LONDON, July 29 (Reuters) - British car production rose by nearly a third in the first half of 2021 from last year's slump, but remained down on the five-year average as the sector warned that COVID-19 continued to cause staffing and supply problems.
While factories were forced to close as the pandemic hit Britain in March last year, they have operated in 2021 with protective measures in place, although a lack of semiconductor chips has hit volumes.
Some companies have also been affected by staff having to self-isolate for catching COVID-19 or being in contact with someone who had, as cases rose in recent weeks.
Output increased by an annual 31% in the first six months of the year to 498,923 vehicles, helped by a 22% increase in June, industry body the Society of Motor Manufacturers and Traders (SMMT) said, while noting the impact of chip supply problems.
"The global shortage of semiconductors is having an ... unpredictable effect," said SMMT chief Mike Hawes. "All manufacturers are having trouble seeing exactly where their supplies are going to come from and how they are going to distribute them across their numerous plants around the world."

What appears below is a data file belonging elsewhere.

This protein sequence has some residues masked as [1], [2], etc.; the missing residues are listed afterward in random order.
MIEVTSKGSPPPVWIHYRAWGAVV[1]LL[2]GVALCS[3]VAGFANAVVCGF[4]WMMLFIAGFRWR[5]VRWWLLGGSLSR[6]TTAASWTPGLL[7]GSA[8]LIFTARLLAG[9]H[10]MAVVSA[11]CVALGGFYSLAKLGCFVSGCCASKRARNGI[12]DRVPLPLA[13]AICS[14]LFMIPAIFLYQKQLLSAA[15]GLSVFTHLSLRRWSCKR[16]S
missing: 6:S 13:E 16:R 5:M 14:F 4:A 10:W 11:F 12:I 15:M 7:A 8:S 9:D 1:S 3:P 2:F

Production could remain below 1 million this year after a bigger-than-previously-expected hit due to the lack of chips, the SMMT said, citing an independent forecast.
The sector has also been adjusting to a new trading relationship with the EU, its biggest export market.
Announced investment rose 25% to 606 million pounds ($841 million) between January and June, thanks mainly to spending by sportscar maker Lotus (owned by Geely (GEELY.UL)) and design and engineering company Gordon Murray.
"We know there are discussions going on," said Hawes.
($1 = 0.7208 pounds)
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